More recently, Concor completed several phases of the Oxford Park precinct construction with buildings achieving various Green Star certifications; the latest is the recently completed Ikusasa which achieved a 6 Star Green Star certification in terms of the GBCSA Green Star rating.
Green construction principles can, of course, be applied outside the commercial building field and Paul says Concor is particularly proud of the work it has done on wind farms around the country which are generally situated in environmentally sensitive locations. He points to the Roggeveld Wind farm in the Western Cape – which recently entered commercial production – as a particularly fine example of what can be achieved.
“We were responsible for a portion of the civils work, which included turbine bases spread over a construction footprint of 40 ha,” he says. “The site is situated on Central Mountain Renosterveld, which is home to unique species such as Brunsvigia josephinae and other red data species. The design footprint of the project mapped the localities and accommodated them. Where this was not feasible, search and rescue exercises were conducted and retrieved plants were relocated elsewhere on the property.”
Protecting and translocating protected species was also to the fore on the Loeriesfontein, Khobab and De Aar Wind Farms in the Northern Cape and the Jeffrey’s Bay Wind Farm in the Eastern Cape, among others. An interesting feature of the Khobab project was the use of specially designed concrete mixes which reduced the site’s construction carbon footprint from approximately 300 kg of CO2 per cubic metre to just 90,7 kg of CO2 per cubic metre, dropping the project’s overall carbon footprint by 31%.
Many high-profile bridge and road projects have also provided platforms for Concor to display its skills in environmental care. It was the main contractor, for example, on the Mtunzini N2 road upgrade, which was opened in 2019. This involved the construction of a new highway crossing the uMhlathuze and the uMlalazi rivers and traversing 22 wetland systems. All wetland aspects affected such as unique plants and soils were either temporarily sealed off from the works and removed for later reinstatement.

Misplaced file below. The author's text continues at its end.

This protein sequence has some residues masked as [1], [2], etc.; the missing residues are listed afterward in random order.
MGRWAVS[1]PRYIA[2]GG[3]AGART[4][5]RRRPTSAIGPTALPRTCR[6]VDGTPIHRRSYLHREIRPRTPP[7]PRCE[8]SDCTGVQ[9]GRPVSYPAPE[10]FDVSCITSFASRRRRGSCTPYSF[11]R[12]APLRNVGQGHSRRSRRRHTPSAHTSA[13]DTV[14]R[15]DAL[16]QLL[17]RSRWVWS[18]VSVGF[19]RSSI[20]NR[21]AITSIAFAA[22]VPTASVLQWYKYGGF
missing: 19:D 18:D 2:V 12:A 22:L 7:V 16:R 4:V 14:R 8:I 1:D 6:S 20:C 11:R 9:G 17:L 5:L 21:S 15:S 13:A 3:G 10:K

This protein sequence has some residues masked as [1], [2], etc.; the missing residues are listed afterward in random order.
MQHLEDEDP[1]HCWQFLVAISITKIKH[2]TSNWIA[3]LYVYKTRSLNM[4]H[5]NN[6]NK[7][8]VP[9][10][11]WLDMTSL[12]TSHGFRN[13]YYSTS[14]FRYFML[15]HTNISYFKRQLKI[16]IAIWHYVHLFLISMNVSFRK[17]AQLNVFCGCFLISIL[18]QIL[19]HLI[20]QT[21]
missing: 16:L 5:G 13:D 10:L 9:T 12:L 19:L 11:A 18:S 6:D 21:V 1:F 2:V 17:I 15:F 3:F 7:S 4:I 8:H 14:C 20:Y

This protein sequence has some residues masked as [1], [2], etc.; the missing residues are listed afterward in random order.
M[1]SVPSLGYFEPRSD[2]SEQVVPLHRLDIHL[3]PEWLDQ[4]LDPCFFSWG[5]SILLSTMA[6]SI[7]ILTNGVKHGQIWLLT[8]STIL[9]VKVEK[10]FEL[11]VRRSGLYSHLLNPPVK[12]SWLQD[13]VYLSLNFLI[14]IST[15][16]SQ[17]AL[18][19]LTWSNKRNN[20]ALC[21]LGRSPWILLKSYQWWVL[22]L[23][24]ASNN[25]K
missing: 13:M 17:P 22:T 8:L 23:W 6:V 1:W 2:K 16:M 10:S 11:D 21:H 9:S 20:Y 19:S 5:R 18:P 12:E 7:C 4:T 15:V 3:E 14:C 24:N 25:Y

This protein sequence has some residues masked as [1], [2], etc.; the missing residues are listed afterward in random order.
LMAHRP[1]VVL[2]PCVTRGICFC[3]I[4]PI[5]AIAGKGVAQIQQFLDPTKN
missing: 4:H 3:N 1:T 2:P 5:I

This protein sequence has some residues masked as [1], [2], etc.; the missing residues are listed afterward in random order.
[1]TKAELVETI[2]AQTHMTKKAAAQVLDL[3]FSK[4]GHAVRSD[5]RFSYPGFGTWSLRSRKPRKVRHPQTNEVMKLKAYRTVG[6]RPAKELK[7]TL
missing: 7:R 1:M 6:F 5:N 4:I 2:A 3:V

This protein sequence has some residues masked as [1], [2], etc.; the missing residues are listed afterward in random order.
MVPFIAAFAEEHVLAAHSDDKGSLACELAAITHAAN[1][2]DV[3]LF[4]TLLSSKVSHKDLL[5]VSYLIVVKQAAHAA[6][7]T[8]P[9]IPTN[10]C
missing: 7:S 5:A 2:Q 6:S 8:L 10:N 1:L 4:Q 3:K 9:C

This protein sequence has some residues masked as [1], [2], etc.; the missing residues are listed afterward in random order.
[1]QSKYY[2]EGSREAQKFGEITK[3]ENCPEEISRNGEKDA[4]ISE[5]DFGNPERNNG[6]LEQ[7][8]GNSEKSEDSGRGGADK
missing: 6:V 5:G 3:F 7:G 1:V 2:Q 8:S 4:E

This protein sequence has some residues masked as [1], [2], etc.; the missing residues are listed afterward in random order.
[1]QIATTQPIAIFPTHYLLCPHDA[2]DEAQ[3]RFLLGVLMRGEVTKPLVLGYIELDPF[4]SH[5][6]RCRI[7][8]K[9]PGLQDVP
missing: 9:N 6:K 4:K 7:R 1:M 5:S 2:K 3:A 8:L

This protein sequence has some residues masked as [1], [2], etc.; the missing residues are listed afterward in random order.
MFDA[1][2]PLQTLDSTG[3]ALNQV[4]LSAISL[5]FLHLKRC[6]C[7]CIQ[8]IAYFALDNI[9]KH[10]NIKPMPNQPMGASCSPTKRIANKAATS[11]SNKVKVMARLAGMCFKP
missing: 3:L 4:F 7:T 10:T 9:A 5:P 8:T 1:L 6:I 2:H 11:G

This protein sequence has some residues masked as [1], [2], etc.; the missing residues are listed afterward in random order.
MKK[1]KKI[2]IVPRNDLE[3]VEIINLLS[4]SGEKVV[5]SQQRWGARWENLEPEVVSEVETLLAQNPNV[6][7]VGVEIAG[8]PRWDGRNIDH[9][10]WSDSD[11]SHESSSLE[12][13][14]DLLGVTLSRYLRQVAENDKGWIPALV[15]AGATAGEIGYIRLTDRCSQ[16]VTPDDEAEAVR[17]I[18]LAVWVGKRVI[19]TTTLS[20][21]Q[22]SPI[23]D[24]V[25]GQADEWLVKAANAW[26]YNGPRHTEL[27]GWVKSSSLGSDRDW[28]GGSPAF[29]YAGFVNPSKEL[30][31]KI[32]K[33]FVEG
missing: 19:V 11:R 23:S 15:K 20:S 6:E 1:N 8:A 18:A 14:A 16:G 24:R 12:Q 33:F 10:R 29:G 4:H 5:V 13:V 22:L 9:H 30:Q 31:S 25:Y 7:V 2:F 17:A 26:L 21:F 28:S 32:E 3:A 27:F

Finally, no mention of Concor’s skills in the environmental field would be complete without reference to one of its most prestigious current contracts – the construction (in joint venture with Mota-Engil) of SANRAL’s Msikaba Bridge in the Eastern Cape which will span the 220 metre deep Msikaba Gorge.
The civil engineering challenges on the project, which include working at heights of up to 128 metres (the maximum height of the bridge pylons), are formidable but Concor and its partners have also been responsible for rescuing nearly 15 000 threatened and protected plant species and translocating them to on-site holding nurseries. The plants have subsequently been replanted at carefully selected sites near the bridge.
“We have also had to consider the sensitivities of a colony of rare Cape vultures,” says Paul. “The Cape vulture, also known as the Cape Griffon, was listed in 2015 as a regionally endangered species. Measures included paying careful attention to blasting operations to limit disturbance to the colony, particularly in the breeding season.” Paul believes the attention to environmental concerns displayed on the Msikaba Bridge project will become a benchmark for the civil engineering industry. “The engineering that’s going into the bridge is amazing but the project is also a landmark in terms of the environmental care that is accompanying construction activities. It shows that construction can be carried out very successfully and with low impact in even the most sensitive of environments,” he concludes.